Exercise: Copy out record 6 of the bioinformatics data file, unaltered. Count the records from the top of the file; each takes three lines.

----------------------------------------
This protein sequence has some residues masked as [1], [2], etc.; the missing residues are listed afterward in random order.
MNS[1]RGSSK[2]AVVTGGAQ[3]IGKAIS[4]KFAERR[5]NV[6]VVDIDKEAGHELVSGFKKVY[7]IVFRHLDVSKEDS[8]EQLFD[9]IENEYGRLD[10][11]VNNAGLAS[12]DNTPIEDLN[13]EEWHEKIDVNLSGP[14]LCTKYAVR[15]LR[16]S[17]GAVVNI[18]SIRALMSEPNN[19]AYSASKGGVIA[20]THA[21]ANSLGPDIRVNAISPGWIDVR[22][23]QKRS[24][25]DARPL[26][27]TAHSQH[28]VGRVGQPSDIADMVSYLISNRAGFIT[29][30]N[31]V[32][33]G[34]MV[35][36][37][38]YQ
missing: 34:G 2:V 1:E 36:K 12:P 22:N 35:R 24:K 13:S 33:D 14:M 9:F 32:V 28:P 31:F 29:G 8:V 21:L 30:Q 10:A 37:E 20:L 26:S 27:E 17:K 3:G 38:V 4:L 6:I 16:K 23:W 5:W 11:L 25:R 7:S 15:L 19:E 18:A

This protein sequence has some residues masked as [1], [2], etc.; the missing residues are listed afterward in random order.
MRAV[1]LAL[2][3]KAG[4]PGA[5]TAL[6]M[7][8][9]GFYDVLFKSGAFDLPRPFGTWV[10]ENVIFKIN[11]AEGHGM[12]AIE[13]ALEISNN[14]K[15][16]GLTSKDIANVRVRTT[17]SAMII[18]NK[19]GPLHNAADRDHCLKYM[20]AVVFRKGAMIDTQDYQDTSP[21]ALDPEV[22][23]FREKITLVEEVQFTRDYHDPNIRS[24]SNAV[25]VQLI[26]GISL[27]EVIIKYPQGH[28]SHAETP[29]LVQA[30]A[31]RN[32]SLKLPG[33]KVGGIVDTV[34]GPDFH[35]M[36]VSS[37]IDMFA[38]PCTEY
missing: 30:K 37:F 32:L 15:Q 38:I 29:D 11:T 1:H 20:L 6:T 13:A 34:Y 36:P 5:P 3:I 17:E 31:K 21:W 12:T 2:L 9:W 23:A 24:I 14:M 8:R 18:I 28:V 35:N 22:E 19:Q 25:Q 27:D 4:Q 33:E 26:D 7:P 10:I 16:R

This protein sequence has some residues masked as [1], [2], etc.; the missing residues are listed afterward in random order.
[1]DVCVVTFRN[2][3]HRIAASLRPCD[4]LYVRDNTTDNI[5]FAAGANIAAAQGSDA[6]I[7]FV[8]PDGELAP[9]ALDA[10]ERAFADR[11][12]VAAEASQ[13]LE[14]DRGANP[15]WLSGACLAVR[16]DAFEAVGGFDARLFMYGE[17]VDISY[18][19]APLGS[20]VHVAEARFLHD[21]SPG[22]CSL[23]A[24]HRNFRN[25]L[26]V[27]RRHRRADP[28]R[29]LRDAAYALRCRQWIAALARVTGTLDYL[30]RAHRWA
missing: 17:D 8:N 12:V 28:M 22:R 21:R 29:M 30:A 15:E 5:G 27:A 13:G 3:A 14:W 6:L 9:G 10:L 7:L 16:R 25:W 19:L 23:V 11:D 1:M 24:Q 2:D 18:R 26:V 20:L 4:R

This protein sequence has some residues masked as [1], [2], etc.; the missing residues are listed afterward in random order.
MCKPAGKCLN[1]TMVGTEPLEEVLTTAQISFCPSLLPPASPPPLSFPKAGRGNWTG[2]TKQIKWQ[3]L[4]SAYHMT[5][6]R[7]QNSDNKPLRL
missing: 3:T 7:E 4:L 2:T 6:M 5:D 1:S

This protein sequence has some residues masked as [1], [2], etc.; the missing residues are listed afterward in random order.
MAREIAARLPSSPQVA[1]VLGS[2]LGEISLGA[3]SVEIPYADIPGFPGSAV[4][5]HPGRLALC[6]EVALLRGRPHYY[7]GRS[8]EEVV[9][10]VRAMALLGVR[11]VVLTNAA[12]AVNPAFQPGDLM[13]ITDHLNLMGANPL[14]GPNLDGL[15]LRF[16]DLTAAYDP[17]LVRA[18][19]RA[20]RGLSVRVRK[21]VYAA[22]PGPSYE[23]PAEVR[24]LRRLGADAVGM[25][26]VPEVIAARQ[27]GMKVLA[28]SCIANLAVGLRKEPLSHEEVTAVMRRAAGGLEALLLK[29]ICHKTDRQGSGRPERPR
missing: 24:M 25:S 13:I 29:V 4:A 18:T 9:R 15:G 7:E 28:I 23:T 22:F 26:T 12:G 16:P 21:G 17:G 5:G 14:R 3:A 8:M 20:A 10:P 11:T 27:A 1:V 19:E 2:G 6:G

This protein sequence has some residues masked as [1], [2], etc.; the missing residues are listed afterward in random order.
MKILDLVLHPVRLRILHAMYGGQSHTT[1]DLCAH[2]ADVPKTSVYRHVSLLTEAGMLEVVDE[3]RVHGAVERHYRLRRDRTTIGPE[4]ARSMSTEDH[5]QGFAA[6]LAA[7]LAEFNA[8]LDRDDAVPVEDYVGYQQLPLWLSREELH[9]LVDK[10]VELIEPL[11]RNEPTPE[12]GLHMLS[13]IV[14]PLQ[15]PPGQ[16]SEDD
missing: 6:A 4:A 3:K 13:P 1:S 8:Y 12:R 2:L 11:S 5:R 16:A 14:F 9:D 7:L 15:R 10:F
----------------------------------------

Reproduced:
This protein sequence has some residues masked as [1], [2], etc.; the missing residues are listed afterward in random order.
MKILDLVLHPVRLRILHAMYGGQSHTT[1]DLCAH[2]ADVPKTSVYRHVSLLTEAGMLEVVDE[3]RVHGAVERHYRLRRDRTTIGPE[4]ARSMSTEDH[5]QGFAA[6]LAA[7]LAEFNA[8]LDRDDAVPVEDYVGYQQLPLWLSREELH[9]LVDK[10]VELIEPL[11]RNEPTPE[12]GLHMLS[13]IV[14]PLQ[15]PPGQ[16]SEDD
missing: 6:A 4:A 3:K 13:P 1:S 8:Y 12:R 2:L 11:S 5:R 16:A 14:F 9:D 7:L 15:R 10:F